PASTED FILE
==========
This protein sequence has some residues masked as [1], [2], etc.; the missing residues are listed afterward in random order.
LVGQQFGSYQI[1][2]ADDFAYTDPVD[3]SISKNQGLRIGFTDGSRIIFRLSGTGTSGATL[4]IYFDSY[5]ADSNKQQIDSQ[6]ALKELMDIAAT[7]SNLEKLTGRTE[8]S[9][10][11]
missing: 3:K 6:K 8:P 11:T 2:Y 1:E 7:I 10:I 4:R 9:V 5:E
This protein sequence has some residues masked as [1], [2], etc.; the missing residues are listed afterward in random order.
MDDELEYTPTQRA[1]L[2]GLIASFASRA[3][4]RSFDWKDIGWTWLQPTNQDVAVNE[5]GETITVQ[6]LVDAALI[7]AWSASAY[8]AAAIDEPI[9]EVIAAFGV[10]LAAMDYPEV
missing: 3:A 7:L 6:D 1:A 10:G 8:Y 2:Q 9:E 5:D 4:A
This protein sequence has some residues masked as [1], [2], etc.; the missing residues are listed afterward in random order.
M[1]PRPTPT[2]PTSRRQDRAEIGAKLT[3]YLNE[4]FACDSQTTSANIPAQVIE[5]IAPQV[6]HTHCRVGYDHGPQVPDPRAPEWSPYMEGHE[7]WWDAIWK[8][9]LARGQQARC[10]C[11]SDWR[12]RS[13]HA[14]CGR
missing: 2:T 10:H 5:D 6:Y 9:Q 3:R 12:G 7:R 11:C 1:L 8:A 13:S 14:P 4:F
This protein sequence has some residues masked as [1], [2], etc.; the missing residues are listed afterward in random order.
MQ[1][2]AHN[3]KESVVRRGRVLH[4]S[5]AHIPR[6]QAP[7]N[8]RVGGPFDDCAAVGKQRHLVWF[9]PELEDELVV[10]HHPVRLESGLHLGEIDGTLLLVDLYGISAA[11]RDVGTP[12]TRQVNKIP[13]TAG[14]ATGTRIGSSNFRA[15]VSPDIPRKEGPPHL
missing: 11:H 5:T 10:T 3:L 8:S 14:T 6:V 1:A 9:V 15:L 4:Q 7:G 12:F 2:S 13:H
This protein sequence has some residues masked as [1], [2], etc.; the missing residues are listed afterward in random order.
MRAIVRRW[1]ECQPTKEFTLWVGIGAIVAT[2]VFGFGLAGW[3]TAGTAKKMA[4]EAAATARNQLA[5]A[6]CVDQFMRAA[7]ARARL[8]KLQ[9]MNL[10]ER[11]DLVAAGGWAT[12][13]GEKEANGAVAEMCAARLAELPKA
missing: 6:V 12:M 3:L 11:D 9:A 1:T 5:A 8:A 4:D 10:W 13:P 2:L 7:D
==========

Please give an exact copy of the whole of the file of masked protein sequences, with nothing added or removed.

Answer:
This protein sequence has some residues masked as [1], [2], etc.; the missing residues are listed afterward in random order.
LVGQQFGSYQI[1][2]ADDFAYTDPVD[3]SISKNQGLRIGFTDGSRIIFRLSGTGTSGATL[4]IYFDSY[5]ADSNKQQIDSQ[6]ALKELMDIAAT[7]SNLEKLTGRTE[8]S[9][10][11]
missing: 3:K 6:K 8:P 11:T 2:Y 1:E 7:I 10:I 4:R 9:V 5:E
This protein sequence has some residues masked as [1], [2], etc.; the missing residues are listed afterward in random order.
MDDELEYTPTQRA[1]L[2]GLIASFASRA[3][4]RSFDWKDIGWTWLQPTNQDVAVNE[5]GETITVQ[6]LVDAALI[7]AWSASAY[8]AAAIDEPI[9]EVIAAFGV[10]LAAMDYPEV
missing: 3:A 7:L 6:D 1:A 10:G 8:Y 2:Q 9:E 5:D 4:A
This protein sequence has some residues masked as [1], [2], etc.; the missing residues are listed afterward in random order.
M[1]PRPTPT[2]PTSRRQDRAEIGAKLT[3]YLNE[4]FACDSQTTSANIPAQVIE[5]IAPQV[6]HTHCRVGYDHGPQVPDPRAPEWSPYMEGHE[7]WWDAIWK[8][9]LARGQQARC[10]C[11]SDWR[12]RS[13]HA[14]CGR
missing: 2:T 10:H 5:D 6:Y 9:Q 3:R 12:G 7:R 11:C 1:L 8:A 13:S 14:P 4:F
This protein sequence has some residues masked as [1], [2], etc.; the missing residues are listed afterward in random order.
MQ[1][2]AHN[3]KESVVRRGRVLH[4]S[5]AHIPR[6]QAP[7]N[8]RVGGPFDDCAAVGKQRHLVWF[9]PELEDELVV[10]HHPVRLESGLHLGEIDGTLLLVDLYGISAA[11]RDVGTP[12]TRQVNKIP[13]TAG[14]ATGTRIGSSNFRA[15]VSPDIPRKEGPPHL
missing: 11:H 5:T 10:T 3:L 8:S 14:T 6:V 1:A 9:V 15:L 4:Q 7:G 12:F 2:S 13:H
This protein sequence has some residues masked as [1], [2], etc.; the missing residues are listed afterward in random order.
MRAIVRRW[1]ECQPTKEFTLWVGIGAIVAT[2]VFGFGLAGW[3]TAGTAKKMA[4]EAAATARNQLA[5]A[6]CVDQFMRAA[7]ARARL[8]KLQ[9]MNL[10]ER[11]DLVAAGGWAT[12][13]GEKEANGAVAEMCAARLAELPKA
missing: 6:V 12:M 3:L 11:D 9:A 1:T 5:A 8:A 4:D 10:W 13:P 2:L 7:D